The Age of Human Factors

Posted by Keith McMillan

February 13, 2008 | 2 Comments

Wired is over in Barcelona, covering the GSMA show. As you might expect, the news this week is all about cell phones, but Charlie Sorrel made some comments in his coverage that resonated:

Most apparent at the show, the biggest mobile conference in the western world, is that nobody is doing touch screens properly.

Sure, Apple didn’t invent touch screens, but it was arguably the first company to do it right. Sony Ericsson, no latecomers to the touch game, showed myriad new phones today, and of all of those we tried out, the UI was invariably clunky, counter-intuitive, or downright hard to navigate.

Flashy, animated icons are great, but not if they come at the expense of usability. It feels like everyone is scrambling to add touch capabilities because they feel they have to, ease-of-use be damned. The point of the iPhone is being missed: It’s a pleasure to use because of the fancy UI, designed from scratch to be intuitive, attractive and easy.

This struck a nerve with me. I recently spent a large chunk of time working with some folks who, to be brutally honest, didn’t know the difference between a flashy interface, and a beautiful and intuitive one. It’s very easy to mistake flashy for easy to use and intuitive, it seems. I’ve seen it done time and time again, and Charlie’s comments seem to reinforce that it’s even more common than I thought.

I’ve even been told of some products “It doesn’t have to work, it just has to look good.” This sort of extreme position, saying in effect “it’s okay if it’s garbage, so long as we can wrap it up pretty we can sell it” gives me heartburn. I take pride in my work, and I can’t really line up behind “it’s okay if it doesn’t work.”

I’ve begun to wonder if the proliferation of flashy is a question of capabilities: whether people recognize a attractive, clean, intuitive user interface such as the iPhone, and want desperately to emulate it. Unfortunately they don’t have the skill or training, and  do what they can, which results in flashy.

I know what I’m good at. There are a considerable number of skills I’ve honed in 20 years: mentoring, project management, software architecture, security, requirements, business analysis, development, testing, and a fair degree of psychology, frankly.

I know I’m not skilled in human factors, the study of making sure that our interactions with computers are as easy and intuitive as possible. I haven’t an artistic bone in my body it seems, as I’ve created some fugly interfaces in my time. I know the difference when I see it, I know when I’ve produced something ugly and hard to use, but not how to make it better. That’s why I need these skilled professionals to help me  fix it. It’s like not being able to reach an itch in the middle of your back.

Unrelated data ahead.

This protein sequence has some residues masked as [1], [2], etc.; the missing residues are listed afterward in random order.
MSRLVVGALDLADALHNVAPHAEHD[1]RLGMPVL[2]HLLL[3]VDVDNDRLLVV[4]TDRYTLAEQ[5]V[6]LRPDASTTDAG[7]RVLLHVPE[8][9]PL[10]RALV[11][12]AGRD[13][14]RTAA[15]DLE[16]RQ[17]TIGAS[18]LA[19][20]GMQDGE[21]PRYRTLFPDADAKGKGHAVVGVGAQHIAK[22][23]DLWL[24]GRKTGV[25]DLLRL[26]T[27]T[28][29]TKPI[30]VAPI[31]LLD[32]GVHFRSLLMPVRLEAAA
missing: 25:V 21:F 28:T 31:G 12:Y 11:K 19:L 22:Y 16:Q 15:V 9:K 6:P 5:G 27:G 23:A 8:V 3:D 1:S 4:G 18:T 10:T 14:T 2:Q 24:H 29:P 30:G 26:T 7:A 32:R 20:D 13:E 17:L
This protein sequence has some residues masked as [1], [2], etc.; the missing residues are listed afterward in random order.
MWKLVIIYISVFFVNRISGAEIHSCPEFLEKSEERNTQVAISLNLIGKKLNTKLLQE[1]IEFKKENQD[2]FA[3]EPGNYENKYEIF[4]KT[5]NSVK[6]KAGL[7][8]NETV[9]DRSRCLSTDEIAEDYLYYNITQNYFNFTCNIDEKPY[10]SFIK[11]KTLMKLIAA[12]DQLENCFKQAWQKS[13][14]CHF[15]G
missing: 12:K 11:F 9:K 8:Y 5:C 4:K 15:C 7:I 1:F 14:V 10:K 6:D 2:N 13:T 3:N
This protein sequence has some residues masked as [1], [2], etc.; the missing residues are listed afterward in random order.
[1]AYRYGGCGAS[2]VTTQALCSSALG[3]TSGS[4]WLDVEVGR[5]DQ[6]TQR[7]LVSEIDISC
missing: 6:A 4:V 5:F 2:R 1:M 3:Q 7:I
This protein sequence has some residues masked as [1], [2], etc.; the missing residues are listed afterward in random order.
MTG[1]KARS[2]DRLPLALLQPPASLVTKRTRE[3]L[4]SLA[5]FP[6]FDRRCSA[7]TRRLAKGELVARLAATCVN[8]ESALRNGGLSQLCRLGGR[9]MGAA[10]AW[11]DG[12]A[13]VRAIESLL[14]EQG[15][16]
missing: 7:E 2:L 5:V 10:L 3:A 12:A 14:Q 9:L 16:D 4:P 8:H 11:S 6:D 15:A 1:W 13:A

Human factors is as much art as science, and I suspect it’s a pretty rare skill. I’ve only run into a handful of people truly who have it.  Sometimes it seems like Apple got all of them: maybe that’s where they all are.

Apple has a history of making a product that looks good and is intuitive: the Mac was the first commercially successful computer with a gui interface (way back in Windows 2 and GEM Desktop days, for those who remember those). Most PCs today are still beige boxes, while current Macs are attractive and functional. I still drool over the Mac Cube, frankly, and wonder why PCs are still stuck in the past.

And then we come to the iPhone and iPod. Wow. I think these devices really raise the ante for all of us. They’ve got beautiful, usable interfaces, which clearly others are trying to emulate. With Apple seemingly having hired all the people who are any good at human factors, I think we’ve got our work cut out for us.

It’s nice to see devices like these, they’re a joy to look at and use, but as someone who produces software for a living, they’re a little intimidating. I realize the magnitude of the challenge they present to us as software professionals. We have to do much better at designing interfaces like these. The public will come to expect it, and will flock to those who can provide it.


RSS feed | Trackback URI


Comment by Peter H Coffin
2008-02-13 13:07:19

A big part of what Apple’s done as well, when making these nice interfaces, is provide the tools and libraries to make them usable and useful to programmers as well. That doesn’t mean that it’s not possible or even difficult to make a BAD interface on the parts a programmer constructs, but the parts that are provided by an OS and the interface guidelines Apple provides do point out a lot of the ways to make an application “play well with others” in terms of consistant use. It worked that way with Macintosh System stuff, then with Newton OS, and (presumably) will happen again if/when Apple gets around to authorizing (key term, perhaps) development kits for the iPhone as well.

Then again, maybe I’m just wishing for another Newton…

Comment by Keith McMillan
2008-02-13 13:41:04

Thank for your comments, Peter!

Apple’s SDK can provide us with some nice looking building blocks, but I don’t know that this keeps you from assembling some unusable mess from the parts, oh I wish it could.

I’ve not read Apple’s style guide, and it’s possible that being much more of a design oriented company, theirs is better than most. A style guide certainly helps, and can give you guidance to help you make your application more usable. I still think you need someone who can take that guidance and apply it to your unique application, in order to come out the other end with something elegant. I know I’m not that person, and I think they’re pretty rare, too.

Name (required)
E-mail (required - never shown publicly)
Your Comment (smaller size | larger size)
You may use <a href="" title=""> <abbr title=""> <acronym title=""> <b> <blockquote cite=""> <cite> <code> <del datetime=""> <em> <i> <q cite=""> <s> <strike> <strong> in your comment.